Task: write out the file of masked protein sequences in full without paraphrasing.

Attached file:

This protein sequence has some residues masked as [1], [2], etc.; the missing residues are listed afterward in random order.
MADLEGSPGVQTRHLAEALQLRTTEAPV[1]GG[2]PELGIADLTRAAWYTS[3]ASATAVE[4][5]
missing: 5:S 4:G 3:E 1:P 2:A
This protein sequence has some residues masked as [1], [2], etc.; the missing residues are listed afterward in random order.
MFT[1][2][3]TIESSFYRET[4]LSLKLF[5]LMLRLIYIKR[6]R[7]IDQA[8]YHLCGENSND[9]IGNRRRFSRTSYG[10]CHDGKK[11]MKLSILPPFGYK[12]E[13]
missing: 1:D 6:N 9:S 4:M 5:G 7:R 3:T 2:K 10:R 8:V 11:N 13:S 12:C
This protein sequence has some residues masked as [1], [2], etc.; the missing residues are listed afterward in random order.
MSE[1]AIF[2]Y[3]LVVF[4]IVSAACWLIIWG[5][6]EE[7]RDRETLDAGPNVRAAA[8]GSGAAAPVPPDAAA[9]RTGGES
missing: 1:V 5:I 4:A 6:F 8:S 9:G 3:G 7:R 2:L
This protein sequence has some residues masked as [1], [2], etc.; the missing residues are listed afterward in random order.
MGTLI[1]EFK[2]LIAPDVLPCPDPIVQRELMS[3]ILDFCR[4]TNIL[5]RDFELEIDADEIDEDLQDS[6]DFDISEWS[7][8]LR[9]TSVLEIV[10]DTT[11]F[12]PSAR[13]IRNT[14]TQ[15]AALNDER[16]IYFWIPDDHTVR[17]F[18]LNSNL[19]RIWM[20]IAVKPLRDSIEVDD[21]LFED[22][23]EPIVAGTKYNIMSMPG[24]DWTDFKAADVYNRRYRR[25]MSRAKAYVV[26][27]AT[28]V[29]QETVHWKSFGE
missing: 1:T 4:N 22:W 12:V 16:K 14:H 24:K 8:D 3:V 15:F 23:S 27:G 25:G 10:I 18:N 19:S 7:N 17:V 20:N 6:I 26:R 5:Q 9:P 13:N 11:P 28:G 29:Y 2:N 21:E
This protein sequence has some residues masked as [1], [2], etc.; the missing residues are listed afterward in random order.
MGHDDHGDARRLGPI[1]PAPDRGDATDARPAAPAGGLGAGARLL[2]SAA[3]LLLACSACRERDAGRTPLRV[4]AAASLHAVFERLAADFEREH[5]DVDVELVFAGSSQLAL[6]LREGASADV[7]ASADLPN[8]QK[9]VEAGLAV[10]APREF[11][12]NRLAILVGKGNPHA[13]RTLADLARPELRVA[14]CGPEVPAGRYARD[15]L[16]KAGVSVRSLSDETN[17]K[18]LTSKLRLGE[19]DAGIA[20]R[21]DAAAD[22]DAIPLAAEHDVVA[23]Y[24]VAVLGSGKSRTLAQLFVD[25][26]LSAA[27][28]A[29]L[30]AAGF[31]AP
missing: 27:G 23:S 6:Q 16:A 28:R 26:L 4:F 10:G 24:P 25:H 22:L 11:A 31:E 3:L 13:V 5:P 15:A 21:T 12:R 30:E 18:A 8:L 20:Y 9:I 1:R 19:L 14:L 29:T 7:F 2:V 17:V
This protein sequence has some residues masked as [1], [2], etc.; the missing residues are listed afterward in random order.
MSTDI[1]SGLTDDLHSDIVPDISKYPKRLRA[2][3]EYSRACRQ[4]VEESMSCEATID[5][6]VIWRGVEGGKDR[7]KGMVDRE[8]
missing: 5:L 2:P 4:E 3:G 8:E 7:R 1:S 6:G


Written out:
This protein sequence has some residues masked as [1], [2], etc.; the missing residues are listed afterward in random order.
MADLEGSPGVQTRHLAEALQLRTTEAPV[1]GG[2]PELGIADLTRAAWYTS[3]ASATAVE[4][5]
missing: 5:S 4:G 3:E 1:P 2:A
This protein sequence has some residues masked as [1], [2], etc.; the missing residues are listed afterward in random order.
MFT[1][2][3]TIESSFYRET[4]LSLKLF[5]LMLRLIYIKR[6]R[7]IDQA[8]YHLCGENSND[9]IGNRRRFSRTSYG[10]CHDGKK[11]MKLSILPPFGYK[12]E[13]
missing: 1:D 6:N 9:S 4:M 5:G 7:R 3:T 2:K 10:R 8:V 11:N 13:S 12:C
This protein sequence has some residues masked as [1], [2], etc.; the missing residues are listed afterward in random order.
MSE[1]AIF[2]Y[3]LVVF[4]IVSAACWLIIWG[5][6]EE[7]RDRETLDAGPNVRAAA[8]GSGAAAPVPPDAAA[9]RTGGES
missing: 1:V 5:I 4:A 6:F 8:S 9:G 3:G 7:R 2:L
This protein sequence has some residues masked as [1], [2], etc.; the missing residues are listed afterward in random order.
MGTLI[1]EFK[2]LIAPDVLPCPDPIVQRELMS[3]ILDFCR[4]TNIL[5]RDFELEIDADEIDEDLQDS[6]DFDISEWS[7][8]LR[9]TSVLEIV[10]DTT[11]F[12]PSAR[13]IRNT[14]TQ[15]AALNDER[16]IYFWIPDDHTVR[17]F[18]LNSNL[19]RIWM[20]IAVKPLRDSIEVDD[21]LFED[22][23]EPIVAGTKYNIMSMPG[24]DWTDFKAADVYNRRYRR[25]MSRAKAYVV[26][27]AT[28]V[29]QETVHWKSFGE
missing: 1:T 4:N 22:W 12:V 16:K 14:H 24:K 8:D 3:V 15:F 23:S 27:G 25:G 10:I 18:N 19:S 7:N 17:V 20:N 6:I 26:R 5:Q 9:P 13:N 11:P 28:G 29:Y 2:N 21:E
This protein sequence has some residues masked as [1], [2], etc.; the missing residues are listed afterward in random order.
MGHDDHGDARRLGPI[1]PAPDRGDATDARPAAPAGGLGAGARLL[2]SAA[3]LLLACSACRERDAGRTPLRV[4]AAASLHAVFERLAADFEREH[5]DVDVELVFAGSSQLAL[6]LREGASADV[7]ASADLPN[8]QK[9]VEAGLAV[10]APREF[11][12]NRLAILVGKGNPHA[13]RTLADLARPELRVA[14]CGPEVPAGRYARD[15]L[16]KAGVSVRSLSDETN[17]K[18]LTSKLRLGE[19]DAGIA[20]R[21]DAAAD[22]DAIPLAAEHDVVA[23]Y[24]VAVLGSGKSRTLAQLFVD[25][26]LSAA[27][28]A[29]L[30]AAGF[31]AP
missing: 27:G 23:S 6:Q 16:A 28:R 26:L 4:F 10:G 24:P 25:H 22:L 11:A 31:E 3:L 13:V 5:P 15:A 21:T 12:R 30:E 18:A 8:L 20:Y 9:I 1:R 19:L 14:L 29:T 7:F 2:V 17:V
This protein sequence has some residues masked as [1], [2], etc.; the missing residues are listed afterward in random order.
MSTDI[1]SGLTDDLHSDIVPDISKYPKRLRA[2][3]EYSRACRQ[4]VEESMSCEATID[5][6]VIWRGVEGGKDR[7]KGMVDRE[8]
missing: 5:L 2:P 4:E 3:G 8:E 7:R 1:S 6:G